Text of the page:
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The City Charter Review Commission is taking a couple of weeks off so its members can think about what they have achieved so far and decide what they should do next.

A public hearing scheduled for Thursday in the John Duke Senior Citizens Center has been canceled. The panel's eight members will "reflect individually on how to proceed," according to Chairwoman Barbara Burns-Blest.

The commission will reconvene at 6:30 p.m. Sept. 3 in the committee-of-the-whole room in City Hall to share thoughts and to form a plan for educating the public about the charter, which is the blueprint by which the city government operates.

Commissioners will decide at that meeting when and where to hold future public hearings.

The commission is trying to remove the kinks from the charter that has been in effect since 1988.

Commissioners decided at the outset to ask for ideas from the public before reviewing the charter. So far, they have held two public hearings, both of which were sparsely attended.

At both hearings, residents said they wanted to read and learn more about the charter before suggesting any changes. Copies of the charter are available at both of the city's public libraries and in the city clerk's office in City Hall.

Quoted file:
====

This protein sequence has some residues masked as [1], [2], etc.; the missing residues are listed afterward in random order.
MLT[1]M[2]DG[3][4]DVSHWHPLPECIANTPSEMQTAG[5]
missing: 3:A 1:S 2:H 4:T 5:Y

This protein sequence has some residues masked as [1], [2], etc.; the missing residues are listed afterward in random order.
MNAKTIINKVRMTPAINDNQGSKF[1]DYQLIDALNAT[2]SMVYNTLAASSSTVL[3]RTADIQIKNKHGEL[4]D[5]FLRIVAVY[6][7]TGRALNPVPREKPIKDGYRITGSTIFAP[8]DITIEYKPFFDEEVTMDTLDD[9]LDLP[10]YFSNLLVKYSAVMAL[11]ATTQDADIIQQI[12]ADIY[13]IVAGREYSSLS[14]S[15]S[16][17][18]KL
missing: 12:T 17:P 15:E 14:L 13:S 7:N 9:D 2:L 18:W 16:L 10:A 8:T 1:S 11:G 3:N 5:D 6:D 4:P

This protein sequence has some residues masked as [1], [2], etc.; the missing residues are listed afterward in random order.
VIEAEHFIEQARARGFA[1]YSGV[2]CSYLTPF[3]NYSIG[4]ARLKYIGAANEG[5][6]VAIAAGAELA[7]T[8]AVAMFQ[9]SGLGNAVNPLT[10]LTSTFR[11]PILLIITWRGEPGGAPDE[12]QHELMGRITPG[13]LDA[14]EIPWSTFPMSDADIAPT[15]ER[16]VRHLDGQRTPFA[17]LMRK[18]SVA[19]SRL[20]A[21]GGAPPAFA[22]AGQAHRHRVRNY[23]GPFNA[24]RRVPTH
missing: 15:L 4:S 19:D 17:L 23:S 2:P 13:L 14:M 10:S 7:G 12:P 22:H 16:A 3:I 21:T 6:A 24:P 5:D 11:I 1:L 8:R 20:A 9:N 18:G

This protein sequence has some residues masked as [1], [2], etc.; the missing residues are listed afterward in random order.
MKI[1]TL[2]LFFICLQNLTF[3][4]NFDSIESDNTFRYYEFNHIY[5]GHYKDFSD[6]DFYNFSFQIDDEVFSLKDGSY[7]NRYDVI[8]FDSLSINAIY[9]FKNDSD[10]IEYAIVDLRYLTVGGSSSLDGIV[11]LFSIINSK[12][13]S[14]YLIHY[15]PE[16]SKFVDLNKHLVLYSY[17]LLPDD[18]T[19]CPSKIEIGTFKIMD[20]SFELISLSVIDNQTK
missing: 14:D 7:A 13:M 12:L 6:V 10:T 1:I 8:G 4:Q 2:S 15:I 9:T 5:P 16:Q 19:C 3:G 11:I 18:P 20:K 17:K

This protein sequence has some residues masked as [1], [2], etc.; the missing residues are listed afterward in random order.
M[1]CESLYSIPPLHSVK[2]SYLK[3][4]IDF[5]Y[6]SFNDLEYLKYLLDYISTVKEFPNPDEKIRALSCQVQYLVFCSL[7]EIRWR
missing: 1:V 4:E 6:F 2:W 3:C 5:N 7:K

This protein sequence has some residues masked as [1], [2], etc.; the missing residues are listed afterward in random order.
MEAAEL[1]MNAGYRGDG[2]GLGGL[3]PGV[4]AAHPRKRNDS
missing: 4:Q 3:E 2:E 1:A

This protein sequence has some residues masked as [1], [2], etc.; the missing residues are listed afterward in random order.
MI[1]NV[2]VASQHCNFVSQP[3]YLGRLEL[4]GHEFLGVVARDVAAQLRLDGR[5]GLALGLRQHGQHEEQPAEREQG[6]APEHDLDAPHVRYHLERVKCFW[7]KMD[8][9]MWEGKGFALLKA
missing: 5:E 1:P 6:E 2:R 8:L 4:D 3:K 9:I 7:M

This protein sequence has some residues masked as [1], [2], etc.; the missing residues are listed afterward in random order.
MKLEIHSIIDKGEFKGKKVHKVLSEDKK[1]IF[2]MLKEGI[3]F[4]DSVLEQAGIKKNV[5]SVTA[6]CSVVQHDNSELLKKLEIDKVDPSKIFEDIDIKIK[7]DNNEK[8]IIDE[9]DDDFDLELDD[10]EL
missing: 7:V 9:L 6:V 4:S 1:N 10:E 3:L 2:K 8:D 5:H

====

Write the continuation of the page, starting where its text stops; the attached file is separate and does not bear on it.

The commissioners also are looking into posting the charter on the city's web page. This idea and others for increasing public awareness will be discussed at the Sept. 3 meeting.

Ms. Burns-Blest emphasized that the commission still intends to hold public hearings in all areas of the city before it analyzes and suggests changes to the charter.

The charter provides for a form of government that has a mayor, a city administrator and a City Council. Some critics claim that it fails to make firm distinctions between the duties of the mayor and of the Council members, leading to repeated disputes and lawsuits among the parties.

Others claim that the present Council in which all seven members are elected at large should be changed so that some members are elected from specific districts. Still others question whether a Council with fewer members would be more desirable.

The Charter Commission's recommendations will be subject to a public referendum before a new charter can be enacted.

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